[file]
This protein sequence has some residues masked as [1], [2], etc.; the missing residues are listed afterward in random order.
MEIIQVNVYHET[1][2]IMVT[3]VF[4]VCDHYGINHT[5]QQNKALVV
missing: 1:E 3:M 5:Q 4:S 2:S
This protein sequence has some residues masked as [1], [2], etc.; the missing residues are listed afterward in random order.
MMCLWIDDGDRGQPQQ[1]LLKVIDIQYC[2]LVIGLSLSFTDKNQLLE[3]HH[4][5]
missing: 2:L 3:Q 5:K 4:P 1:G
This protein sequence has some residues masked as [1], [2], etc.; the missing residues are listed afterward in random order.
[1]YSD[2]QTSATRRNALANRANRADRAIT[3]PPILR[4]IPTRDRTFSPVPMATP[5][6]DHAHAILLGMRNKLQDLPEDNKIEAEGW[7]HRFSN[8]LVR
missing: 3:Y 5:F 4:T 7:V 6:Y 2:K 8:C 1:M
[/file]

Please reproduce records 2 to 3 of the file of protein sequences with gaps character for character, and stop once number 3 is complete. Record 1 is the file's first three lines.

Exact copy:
This protein sequence has some residues masked as [1], [2], etc.; the missing residues are listed afterward in random order.
MMCLWIDDGDRGQPQQ[1]LLKVIDIQYC[2]LVIGLSLSFTDKNQLLE[3]HH[4][5]
missing: 2:L 3:Q 5:K 4:P 1:G
This protein sequence has some residues masked as [1], [2], etc.; the missing residues are listed afterward in random order.
[1]YSD[2]QTSATRRNALANRANRADRAIT[3]PPILR[4]IPTRDRTFSPVPMATP[5][6]DHAHAILLGMRNKLQDLPEDNKIEAEGW[7]HRFSN[8]LVR
missing: 3:Y 5:F 4:T 7:V 6:Y 2:K 8:C 1:M